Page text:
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Thumb hooks are stupid

9411 Views 118 Replies 61 Participants Last post by  hakukani
So I took mine off. Cause when you have a crutch it's hard not to use it. So much better.
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Thumbs are stupid. The right thumb is just a freeloader. Does it play any keys? No! Get rid of it.
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I broke a bone in my wrist/ base of my thumb. I could barely play.
experimented with removing the thumb rest and it helped.
had an operation which fixed things, but just never went back to thumb rest.
been without on alto and tenor for about 12 years now

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While I grant you that occasionally a case of the Emperor's Clothes does arise, what's a lot more common is that Dunning-Krueger steps in and someone with about 10 hours total experience decides they know how to do it all better than those idiots that've been designing building and using these things for the last 180 years.
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Ridiculous!!! If used properly a thumb hook is one of ways in which you balance the horn.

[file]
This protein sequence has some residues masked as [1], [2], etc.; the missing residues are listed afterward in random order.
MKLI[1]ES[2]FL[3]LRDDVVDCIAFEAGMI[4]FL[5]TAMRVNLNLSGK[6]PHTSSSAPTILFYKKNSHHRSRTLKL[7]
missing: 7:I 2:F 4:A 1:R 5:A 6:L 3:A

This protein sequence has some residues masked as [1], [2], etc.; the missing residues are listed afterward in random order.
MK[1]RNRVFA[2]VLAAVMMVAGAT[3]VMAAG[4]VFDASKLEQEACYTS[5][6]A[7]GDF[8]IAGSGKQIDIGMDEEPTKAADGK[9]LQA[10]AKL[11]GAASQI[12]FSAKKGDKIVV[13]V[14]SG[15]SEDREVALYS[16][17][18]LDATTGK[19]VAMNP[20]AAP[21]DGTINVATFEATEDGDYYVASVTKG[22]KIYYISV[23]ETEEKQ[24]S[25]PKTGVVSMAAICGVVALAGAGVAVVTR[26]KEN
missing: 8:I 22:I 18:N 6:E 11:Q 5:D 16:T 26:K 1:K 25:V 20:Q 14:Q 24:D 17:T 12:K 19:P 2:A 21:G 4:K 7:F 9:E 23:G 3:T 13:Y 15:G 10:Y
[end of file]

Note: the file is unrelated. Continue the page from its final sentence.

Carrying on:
As a relatively new player you don’t have enough experience to be taking parts off your horn but especially the thumb hook.
From what I’ve been observing is you already know exactly what your personal tone is and you don’t need a thumb rest. Those are mighty big things to be messing with. I guess after playing for what 6 months you know everything already. Seriously sad.
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The thumb references reminded me of this....Start at 18:09 . Smigel.......TV Funhouse........ Triumph the insult dog......Show was taken off the air for being too twisted..... That's an endangered lizard speaking. He needed "help" to get a sample NSFW 18:09
Save money, dont use ligatures. Just hold the reed in place :geek:

Just kidding...whaterver works.
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Actually the OP has a point. It shows his bad hand position is causing pain so he removed the thumb rest. I hope his embouchure isn’t bad then he will have to remove his teeth